Social media is not to be ignored these days: it’s everywhere! So, when you’re working on building and growing your website, you need to take social media into account. Not sure why? Check out how social media can influence your SEO. Now, where do you begin? In this post, we’ll walk you through 10 steps of determining a social media strategy that fits you and your brand.
1. Determine the goal of your social media presence
What is your goal for being on social media? Beware: what type of content you’ll be sharing is not your goal. That’s a means to reach your goals. What are you hoping to accomplish by sharing? Do you want followers to learn about your products? Increase sales, possibly by sharing discount codes or promotions? Are you looking to educate them? For example, the blog you’re currently reading is important to one of Yoast’s social media goals: We want to share our SEO knowledge with everyone.
There are many goals to choose from, and you can pick more than one. Try to maintain some focus though, start by selecting a few that you can focus on first. If you find it hard to pinpoint your goals try turning it around: what content would you like to share? What goals could you deduce from that?
If you want to learn more about using social media and other essential SEO skills, you should check out our All-Around SEO training! It doesn’t just tell you about SEO: it’ll help you put these skills into practice!
2. Decide the type of content you want to share on social media
So, you’ve decided on your goal(s). On to the next question: What kind of content are you going to offer? Are you going to share your own blog posts? Or, articles written by others, that you find relevant for your audience? Product information? Behind the scenes footage from your company? Information about you as a person? There’s so much you can do – and again, you don’t have to pick just one!
Mindmapping can help with this phase. Sit down to a piece of paper (or use a digital tool) and start writing. Let your ideas flow! Write down all types of content you can think of, that would fit your brand and/or products.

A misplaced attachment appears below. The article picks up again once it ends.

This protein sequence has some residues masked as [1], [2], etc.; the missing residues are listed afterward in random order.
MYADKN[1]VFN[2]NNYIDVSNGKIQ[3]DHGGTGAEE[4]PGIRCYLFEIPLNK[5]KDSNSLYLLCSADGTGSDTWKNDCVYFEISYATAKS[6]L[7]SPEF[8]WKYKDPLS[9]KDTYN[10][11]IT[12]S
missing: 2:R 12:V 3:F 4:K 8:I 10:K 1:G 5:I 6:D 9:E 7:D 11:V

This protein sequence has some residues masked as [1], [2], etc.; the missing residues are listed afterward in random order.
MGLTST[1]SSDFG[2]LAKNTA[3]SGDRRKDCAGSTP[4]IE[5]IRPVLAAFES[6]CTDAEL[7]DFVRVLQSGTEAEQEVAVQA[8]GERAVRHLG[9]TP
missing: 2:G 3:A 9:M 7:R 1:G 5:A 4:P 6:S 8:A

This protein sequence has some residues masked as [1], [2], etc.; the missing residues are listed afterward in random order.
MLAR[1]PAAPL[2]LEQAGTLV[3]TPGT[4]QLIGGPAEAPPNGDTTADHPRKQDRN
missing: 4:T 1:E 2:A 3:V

After that, it’s time to choose. What are you going to focus on? Keep in mind that engaging your customers with interesting content will increase their affinity for your brand. Think about what your audience would like to see, read, and preferably even share with others. In general, engaging content will do better than posts written mainly because you want to sell.
3. Determine your content buckets
Now, you know what you want to accomplish with your social media presence. You also know what type of content you’re going to gather or create to do so. If you order these types of content, do you see any overarching themes? Try to combine all you have up till now by deciding on content categories or topics, also known as content buckets. Here are some examples of content buckets that we could choose to focus on at Yoast:
- Product information
- SEO knowledge
- Our company culture
- Engaging with customers
Other categories could be sharing the latest news, or announcements for events, or podcast episodes, and so on. But for this example, let’s say these are our four main focus topics. The first three are subjects we’d like to create posts about, the fourth differs slightly. Rather than just broadcasting, it’s about engaging in existing online conversations related to our brand or products. This is probably one of the most important focus points for brands anyway, as people these days expect to be able to connect through social media.
So, basically, you want to end up with a few content buckets for your social media presence. The goal is that every post you put out there should contribute to at least one of these content buckets. That’ll help you keep focused.
4. Prioritize and allocate your time
Another trick to help you keep focused is allocating a percentage of your time to each of the content buckets you determine. For example, engaging with (potential) customers could be very valuable, but also more time-consuming. We could decide to spend 40% of our social media time on that, and 20% each on the other three subjects.
That doesn’t mean flexibility is impossible, it just serves as a guideline for yourself. It helps you focus on what you find most important, and to make sure that you give that the attention it needs. When planning your content, check up on this. Are you keeping to it? Do you need to focus a bit more on one or the other? In a later blog post, we’ll come back to evaluating and reassessing your social media strategy.
5. Choose which social media platforms suit your business
Not every social medium fits your brand or your message. If you’re in the recruitment game, LinkedIn is an awesome network to build your presence on. If you’re in tech, definitely check out Twitter. If you offer products that look nice or like to share recipes, Instagram or Pinterest just might be your best fit.
Do a little research, look into the different platforms. The web is full of up-to-date reports on what platforms work best for wat content! Figure out what platforms fit your goals, and if they accommodate for content you’re looking to create. Would it be easier for you to create textual content? Or mainly visuals? Thoughts like these should help you figure out what fits your brand best.